This is the fourth of Helen Dunmore's novels, first published in 1996, and the first of her works to be published in North America. The narrator, Nina, a not very committed artist and photographer, visits her older sister, Isabel, who is recovering from physical and mental problems after the birth of her first child, Antony. Isabel and her husband, Richard, a globe-trotting economist, are renting a large house in the countryside near Brighton which also brings together Edward, Isabelle's gay confidant, and the nanny, Sarah, whose family lives nearby, who has also been hired to support Isabelle and Antony.

The events described in the book takes place under a boiling sun which is consistent with the behaviour of Nina, who has had "19, or 20, lovers" and who immediately begins an affair with Richard, perhaps to spite her sister who is three years older. However, Dunmore's style is rather cool which does not match the stifling events of the novel very well.

Nina and her sister were brought up in a rather strange household by their mother, a successful potter, and father, a much-less-successful poet with a drink problem, which suffered from the loss of their baby brother, Colin, who died in his cot when only a few months old. As the book develops we find that each of the sisters have a very different memory of Colin's death and the author cleverly plays with the reader's sympathies for each of the sisters in turn.

Other experiences of their childhood are revealed in flashbacks and through Nina's nightmares which clearly show that the sisters had, and still have, a very troubled relationship.
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6 of 7 people found the following review helpful
4.0 out of 5 stars Talking to the Dead 10 Feb 2012
Format:Paperback|Verified Purchase
The story keeps you guessing as to who has the psychological problems - two sisters with issues from their past. It could be both!After finishing reading the book many weeks ago I still question the 'truth' in the actions of the protagonists.
A good read and very suitable for a book group discussion.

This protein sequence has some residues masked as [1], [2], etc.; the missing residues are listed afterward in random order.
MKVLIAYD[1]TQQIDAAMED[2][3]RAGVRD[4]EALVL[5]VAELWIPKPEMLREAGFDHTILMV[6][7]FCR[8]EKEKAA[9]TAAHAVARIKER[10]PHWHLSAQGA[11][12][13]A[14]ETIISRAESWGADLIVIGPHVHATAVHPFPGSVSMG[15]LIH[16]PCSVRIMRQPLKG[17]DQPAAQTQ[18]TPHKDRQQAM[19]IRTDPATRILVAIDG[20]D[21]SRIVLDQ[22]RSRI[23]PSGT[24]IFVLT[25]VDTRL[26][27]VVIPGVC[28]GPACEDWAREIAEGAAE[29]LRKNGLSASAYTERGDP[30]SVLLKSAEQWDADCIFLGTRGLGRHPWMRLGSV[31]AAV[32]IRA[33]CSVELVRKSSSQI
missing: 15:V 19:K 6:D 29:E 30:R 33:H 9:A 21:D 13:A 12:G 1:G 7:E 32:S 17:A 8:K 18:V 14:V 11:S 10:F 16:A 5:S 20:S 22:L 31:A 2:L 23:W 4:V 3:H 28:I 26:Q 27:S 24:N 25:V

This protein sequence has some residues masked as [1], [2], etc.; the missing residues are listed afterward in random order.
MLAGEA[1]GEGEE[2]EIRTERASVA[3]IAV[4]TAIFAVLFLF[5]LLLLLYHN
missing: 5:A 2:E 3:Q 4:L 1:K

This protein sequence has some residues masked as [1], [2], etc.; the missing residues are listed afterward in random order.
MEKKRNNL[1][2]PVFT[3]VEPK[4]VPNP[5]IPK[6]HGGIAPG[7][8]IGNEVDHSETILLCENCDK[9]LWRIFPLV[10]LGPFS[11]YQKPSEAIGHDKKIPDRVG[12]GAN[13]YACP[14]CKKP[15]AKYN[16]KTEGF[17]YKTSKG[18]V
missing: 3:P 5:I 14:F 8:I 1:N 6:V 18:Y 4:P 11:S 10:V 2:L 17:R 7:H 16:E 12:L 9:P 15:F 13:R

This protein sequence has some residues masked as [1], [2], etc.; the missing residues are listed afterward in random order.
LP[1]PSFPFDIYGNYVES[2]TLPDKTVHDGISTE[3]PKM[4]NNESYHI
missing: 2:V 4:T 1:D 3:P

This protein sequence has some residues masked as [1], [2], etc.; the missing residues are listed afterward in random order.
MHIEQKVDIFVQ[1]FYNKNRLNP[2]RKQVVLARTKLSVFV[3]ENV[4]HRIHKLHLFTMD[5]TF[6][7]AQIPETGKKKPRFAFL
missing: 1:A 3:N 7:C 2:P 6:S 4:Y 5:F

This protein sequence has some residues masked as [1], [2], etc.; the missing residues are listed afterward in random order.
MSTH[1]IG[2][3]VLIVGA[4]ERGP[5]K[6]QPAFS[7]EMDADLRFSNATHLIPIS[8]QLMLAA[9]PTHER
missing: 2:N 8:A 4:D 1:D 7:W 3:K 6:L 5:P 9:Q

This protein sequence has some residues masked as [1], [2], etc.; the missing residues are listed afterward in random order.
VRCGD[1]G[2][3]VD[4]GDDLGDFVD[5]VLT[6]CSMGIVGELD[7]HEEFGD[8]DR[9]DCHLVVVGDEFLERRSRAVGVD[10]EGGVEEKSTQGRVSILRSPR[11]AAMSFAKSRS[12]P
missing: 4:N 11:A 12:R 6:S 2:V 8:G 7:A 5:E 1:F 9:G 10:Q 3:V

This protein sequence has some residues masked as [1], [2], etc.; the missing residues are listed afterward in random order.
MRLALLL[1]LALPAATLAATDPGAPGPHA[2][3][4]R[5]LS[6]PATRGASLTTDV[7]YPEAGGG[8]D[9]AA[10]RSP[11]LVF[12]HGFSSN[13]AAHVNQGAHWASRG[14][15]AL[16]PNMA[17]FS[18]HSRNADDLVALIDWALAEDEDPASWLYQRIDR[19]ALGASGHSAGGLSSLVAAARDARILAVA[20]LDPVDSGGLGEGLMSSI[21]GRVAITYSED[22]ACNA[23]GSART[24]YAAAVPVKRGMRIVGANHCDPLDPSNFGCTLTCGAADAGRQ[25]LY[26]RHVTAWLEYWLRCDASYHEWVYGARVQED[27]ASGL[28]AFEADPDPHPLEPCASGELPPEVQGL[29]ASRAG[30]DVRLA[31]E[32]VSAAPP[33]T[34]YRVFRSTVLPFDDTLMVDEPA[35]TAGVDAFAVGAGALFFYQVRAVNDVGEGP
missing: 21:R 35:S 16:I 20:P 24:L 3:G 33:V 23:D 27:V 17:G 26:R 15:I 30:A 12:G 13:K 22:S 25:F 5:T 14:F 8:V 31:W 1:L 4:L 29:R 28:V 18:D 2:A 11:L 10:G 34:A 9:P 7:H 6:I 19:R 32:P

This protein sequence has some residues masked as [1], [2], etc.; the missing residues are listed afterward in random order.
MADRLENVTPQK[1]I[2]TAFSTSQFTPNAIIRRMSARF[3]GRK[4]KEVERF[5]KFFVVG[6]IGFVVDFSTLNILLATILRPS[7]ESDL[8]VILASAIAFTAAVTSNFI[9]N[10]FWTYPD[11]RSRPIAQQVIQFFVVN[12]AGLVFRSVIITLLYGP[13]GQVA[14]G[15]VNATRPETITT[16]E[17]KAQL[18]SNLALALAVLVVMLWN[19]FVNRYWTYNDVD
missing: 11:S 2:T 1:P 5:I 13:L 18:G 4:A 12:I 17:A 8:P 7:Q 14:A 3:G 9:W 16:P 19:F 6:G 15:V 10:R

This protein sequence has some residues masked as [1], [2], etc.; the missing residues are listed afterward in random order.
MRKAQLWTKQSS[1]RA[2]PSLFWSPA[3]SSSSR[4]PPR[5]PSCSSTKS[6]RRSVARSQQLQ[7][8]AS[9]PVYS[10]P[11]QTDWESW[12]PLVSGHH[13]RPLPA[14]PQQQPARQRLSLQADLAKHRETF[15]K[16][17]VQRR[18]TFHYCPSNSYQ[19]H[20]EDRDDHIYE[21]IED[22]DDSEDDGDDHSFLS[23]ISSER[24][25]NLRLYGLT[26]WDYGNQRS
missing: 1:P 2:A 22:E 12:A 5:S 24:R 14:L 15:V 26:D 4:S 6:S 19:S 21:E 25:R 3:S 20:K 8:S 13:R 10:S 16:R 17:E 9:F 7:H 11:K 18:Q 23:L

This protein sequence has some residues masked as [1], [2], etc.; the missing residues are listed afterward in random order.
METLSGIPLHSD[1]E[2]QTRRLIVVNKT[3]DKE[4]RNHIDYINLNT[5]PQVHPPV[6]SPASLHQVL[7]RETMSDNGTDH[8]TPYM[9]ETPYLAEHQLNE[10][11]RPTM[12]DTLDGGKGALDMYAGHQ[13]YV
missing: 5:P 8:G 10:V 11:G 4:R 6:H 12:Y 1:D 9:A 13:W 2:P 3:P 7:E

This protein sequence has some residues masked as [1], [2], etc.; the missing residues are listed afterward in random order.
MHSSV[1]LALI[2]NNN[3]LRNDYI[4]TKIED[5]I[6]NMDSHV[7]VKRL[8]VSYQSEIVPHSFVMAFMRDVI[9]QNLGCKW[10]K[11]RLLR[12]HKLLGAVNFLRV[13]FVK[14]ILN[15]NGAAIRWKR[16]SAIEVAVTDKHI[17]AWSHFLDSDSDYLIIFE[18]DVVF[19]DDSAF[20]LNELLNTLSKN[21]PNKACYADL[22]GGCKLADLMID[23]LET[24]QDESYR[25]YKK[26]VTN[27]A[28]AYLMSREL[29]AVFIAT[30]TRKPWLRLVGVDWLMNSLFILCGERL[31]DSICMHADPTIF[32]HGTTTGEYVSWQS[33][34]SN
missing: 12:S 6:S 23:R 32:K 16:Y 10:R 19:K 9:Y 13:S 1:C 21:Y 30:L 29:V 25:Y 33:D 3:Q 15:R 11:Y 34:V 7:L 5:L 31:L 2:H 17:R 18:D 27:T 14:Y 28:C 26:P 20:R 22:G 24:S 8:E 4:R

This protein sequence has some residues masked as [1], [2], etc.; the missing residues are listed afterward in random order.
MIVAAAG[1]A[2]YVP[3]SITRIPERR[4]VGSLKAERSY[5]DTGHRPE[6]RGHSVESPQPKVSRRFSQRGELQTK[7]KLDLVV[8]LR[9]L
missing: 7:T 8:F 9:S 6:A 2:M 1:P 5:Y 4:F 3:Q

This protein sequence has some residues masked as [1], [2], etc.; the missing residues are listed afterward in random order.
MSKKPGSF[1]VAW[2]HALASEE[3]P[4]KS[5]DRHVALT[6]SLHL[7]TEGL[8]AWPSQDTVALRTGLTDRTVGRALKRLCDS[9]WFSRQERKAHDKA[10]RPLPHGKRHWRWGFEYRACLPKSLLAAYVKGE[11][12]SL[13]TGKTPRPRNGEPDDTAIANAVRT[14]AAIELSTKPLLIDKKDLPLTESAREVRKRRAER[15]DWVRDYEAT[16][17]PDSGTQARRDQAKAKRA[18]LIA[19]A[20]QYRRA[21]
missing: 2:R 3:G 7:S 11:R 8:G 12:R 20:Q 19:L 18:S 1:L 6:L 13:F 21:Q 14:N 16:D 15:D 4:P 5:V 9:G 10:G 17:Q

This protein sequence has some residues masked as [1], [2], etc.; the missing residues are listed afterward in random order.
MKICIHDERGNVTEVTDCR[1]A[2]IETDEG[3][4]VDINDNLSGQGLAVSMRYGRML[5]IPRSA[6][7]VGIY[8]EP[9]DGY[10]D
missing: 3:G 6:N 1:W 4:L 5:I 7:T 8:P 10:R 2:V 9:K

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6 of 7 people found the following review helpful
4.0 out of 5 stars One of Dunmore's best 28 Nov 2011
The actual plot of Talking to the Dead is not anything particularly new. The main protagonist Nina visits her sister Isabel to help out after the difficult birth of Isabel's baby. The novel then has the set up of two sisters, family secrets, set during a hotter than average Summer, secrets which threaten to wrench them apart etc etc. Despite the familiar set up though I could not put this book down.

There are a lot of dark themes running throughout the book and the two sisters Nina and Isabel are not particularly likeable (in fact almost hateful) but I was desperate to know what happened next and the writing conjured up a wonderfully tense atmosphere.

I'm not giving much away but I will say that the plot had me guessing right up to (and I'm not exaggerating) the last sentence. This novel is disturbing and at times I was shocked by events but it is also additively intriguing.

"Slowly, slowly, I push open the door of Susan's room. I make no sound. The pale curtains are drawn, and the room smells of the new pine furniture, and baby sleep. He is rosy with the heat, his hair damp, his fist up to his face. He is sleeping on his side, and Isabel has put a rolled up towel beside him so he can't turn onto his face. I creep right up to the cot. His weight dents the mattress. He looks more solid than I've ever seen him. Already he's changing, filling out, and that fist by his face looks strangely mature."
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Most Recent Customer Reviews
5.0 out of 5 stars An absorbing book, atmospheric and evocative as well as ...
An absorbing book, atmospheric and evocative as well as unsettling. Helen Dunmore's style is slightly cruel, brutally truthful and always refreshing. Read more
Published 8 days ago by LindaK
4.0 out of 5 stars Four Stars
Published 1 month ago by Chas
4.0 out of 5 stars intriguing
I really was drawn into this story, very well written and great description with a plot that draws you in and keep you page turning
Published 10 months ago by Lainy
5.0 out of 5 stars Brilliant
Helen Dunmore has never yet disappointed this book makes you stop and think sad but worth reading I loved it.
Published 12 months ago by Mrs. Jane A. Leach
4.0 out of 5 stars Erotic
A clever, interesting and moving book with a surprising number of erotic scenes. I am a big fan of Helen Dunmore and have enjoyed everything I have read so far by her.
Published 17 months ago by Mrs Mary B Thomson
5.0 out of 5 stars Sadly despite a lovely start this book left me feeling somehow...
It is such a shame that a book that had so many good things about it left me feeling quite disgusted by the end and I vowed never to read this author again. Read more
Published 18 months ago by Victoria
5.0 out of 5 stars Haunting, sensuous, enigmatic...
This was the first Dunmore I read, many years ago, and I have re-read it with increasing pleasure and admiration twice since then. Read more
Published 19 months ago by Bookhead
4.0 out of 5 stars A good read
I found it very engrossing and beautifully written but I didn't like the ending. It left me feeling rather depressed and I decided not to read her books again for a while.
Published 21 months ago by Susan Maddox